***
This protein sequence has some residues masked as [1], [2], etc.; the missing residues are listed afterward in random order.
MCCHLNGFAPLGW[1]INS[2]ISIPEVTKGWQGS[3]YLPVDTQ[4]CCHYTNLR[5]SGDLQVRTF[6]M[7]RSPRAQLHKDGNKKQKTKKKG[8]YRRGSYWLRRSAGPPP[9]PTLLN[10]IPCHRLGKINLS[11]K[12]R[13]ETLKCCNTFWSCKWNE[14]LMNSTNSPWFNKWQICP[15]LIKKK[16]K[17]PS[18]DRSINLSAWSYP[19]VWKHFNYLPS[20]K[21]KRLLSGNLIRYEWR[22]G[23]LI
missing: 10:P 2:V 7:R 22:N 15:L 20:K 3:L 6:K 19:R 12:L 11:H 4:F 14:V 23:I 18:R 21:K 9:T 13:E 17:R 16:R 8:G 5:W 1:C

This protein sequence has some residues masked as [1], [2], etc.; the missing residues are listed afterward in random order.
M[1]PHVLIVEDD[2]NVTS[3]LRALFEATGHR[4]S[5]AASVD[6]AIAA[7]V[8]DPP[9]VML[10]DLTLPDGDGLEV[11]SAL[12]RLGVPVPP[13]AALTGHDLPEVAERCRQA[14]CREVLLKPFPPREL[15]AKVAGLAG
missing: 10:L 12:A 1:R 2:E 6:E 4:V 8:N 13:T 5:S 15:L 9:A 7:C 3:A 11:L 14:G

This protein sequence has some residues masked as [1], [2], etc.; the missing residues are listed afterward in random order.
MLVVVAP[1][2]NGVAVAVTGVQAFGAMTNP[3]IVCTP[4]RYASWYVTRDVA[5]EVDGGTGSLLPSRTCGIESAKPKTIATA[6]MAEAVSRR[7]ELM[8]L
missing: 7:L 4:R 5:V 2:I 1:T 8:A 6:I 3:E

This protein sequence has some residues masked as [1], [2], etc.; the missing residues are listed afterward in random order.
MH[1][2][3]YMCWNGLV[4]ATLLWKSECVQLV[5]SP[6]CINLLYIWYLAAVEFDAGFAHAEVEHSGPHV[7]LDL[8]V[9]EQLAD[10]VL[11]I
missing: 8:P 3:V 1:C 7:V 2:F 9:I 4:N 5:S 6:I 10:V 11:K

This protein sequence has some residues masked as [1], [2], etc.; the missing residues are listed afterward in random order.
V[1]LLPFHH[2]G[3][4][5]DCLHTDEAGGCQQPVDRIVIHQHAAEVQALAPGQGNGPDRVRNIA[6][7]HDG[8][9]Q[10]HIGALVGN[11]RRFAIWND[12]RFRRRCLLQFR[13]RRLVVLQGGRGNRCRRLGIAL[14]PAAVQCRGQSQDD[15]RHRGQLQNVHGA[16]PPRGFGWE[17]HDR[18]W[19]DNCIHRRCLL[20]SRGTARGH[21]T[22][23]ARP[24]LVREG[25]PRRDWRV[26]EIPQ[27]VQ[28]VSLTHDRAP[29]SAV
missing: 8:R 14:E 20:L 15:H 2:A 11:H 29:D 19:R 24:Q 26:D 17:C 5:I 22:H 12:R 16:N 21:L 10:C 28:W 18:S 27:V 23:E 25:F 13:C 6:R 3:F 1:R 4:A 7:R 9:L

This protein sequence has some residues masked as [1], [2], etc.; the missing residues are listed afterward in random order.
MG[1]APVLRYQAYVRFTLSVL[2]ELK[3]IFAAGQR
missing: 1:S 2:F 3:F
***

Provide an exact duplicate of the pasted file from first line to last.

This protein sequence has some residues masked as [1], [2], etc.; the missing residues are listed afterward in random order.
MCCHLNGFAPLGW[1]INS[2]ISIPEVTKGWQGS[3]YLPVDTQ[4]CCHYTNLR[5]SGDLQVRTF[6]M[7]RSPRAQLHKDGNKKQKTKKKG[8]YRRGSYWLRRSAGPPP[9]PTLLN[10]IPCHRLGKINLS[11]K[12]R[13]ETLKCCNTFWSCKWNE[14]LMNSTNSPWFNKWQICP[15]LIKKK[16]K[17]PS[18]DRSINLSAWSYP[19]VWKHFNYLPS[20]K[21]KRLLSGNLIRYEWR[22]G[23]LI
missing: 10:P 2:V 7:R 22:N 15:L 20:K 3:L 6:K 19:R 12:L 11:H 4:F 14:V 23:I 18:R 21:K 9:T 13:E 17:R 16:R 8:G 5:W 1:C

This protein sequence has some residues masked as [1], [2], etc.; the missing residues are listed afterward in random order.
M[1]PHVLIVEDD[2]NVTS[3]LRALFEATGHR[4]S[5]AASVD[6]AIAA[7]V[8]DPP[9]VML[10]DLTLPDGDGLEV[11]SAL[12]RLGVPVPP[13]AALTGHDLPEVAERCRQA[14]CREVLLKPFPPREL[15]AKVAGLAG
missing: 10:L 12:A 1:R 2:E 6:E 4:V 8:N 13:T 5:S 15:L 9:A 7:C 3:A 11:L 14:G

This protein sequence has some residues masked as [1], [2], etc.; the missing residues are listed afterward in random order.
MLVVVAP[1][2]NGVAVAVTGVQAFGAMTNP[3]IVCTP[4]RYASWYVTRDVA[5]EVDGGTGSLLPSRTCGIESAKPKTIATA[6]MAEAVSRR[7]ELM[8]L
missing: 7:L 4:R 5:V 2:I 1:T 8:A 6:I 3:E

This protein sequence has some residues masked as [1], [2], etc.; the missing residues are listed afterward in random order.
MH[1][2][3]YMCWNGLV[4]ATLLWKSECVQLV[5]SP[6]CINLLYIWYLAAVEFDAGFAHAEVEHSGPHV[7]LDL[8]V[9]EQLAD[10]VL[11]I
missing: 8:P 3:V 1:C 7:V 2:F 9:I 4:N 5:S 6:I 10:V 11:K

This protein sequence has some residues masked as [1], [2], etc.; the missing residues are listed afterward in random order.
V[1]LLPFHH[2]G[3][4][5]DCLHTDEAGGCQQPVDRIVIHQHAAEVQALAPGQGNGPDRVRNIA[6][7]HDG[8][9]Q[10]HIGALVGN[11]RRFAIWND[12]RFRRRCLLQFR[13]RRLVVLQGGRGNRCRRLGIAL[14]PAAVQCRGQSQDD[15]RHRGQLQNVHGA[16]PPRGFGWE[17]HDR[18]W[19]DNCIHRRCLL[20]SRGTARGH[21]T[22][23]ARP[24]LVREG[25]PRRDWRV[26]EIPQ[27]VQ[28]VSLTHDRAP[29]SAV
missing: 8:R 14:E 20:L 15:H 2:A 11:H 29:D 19:R 24:Q 26:D 17:C 5:I 22:H 12:R 16:N 21:L 10:C 28:W 18:S 27:V 23:E 25:F 13:C 6:R 3:F 1:R 4:A 7:R 9:L

This protein sequence has some residues masked as [1], [2], etc.; the missing residues are listed afterward in random order.
MG[1]APVLRYQAYVRFTLSVL[2]ELK[3]IFAAGQR
missing: 1:S 2:F 3:F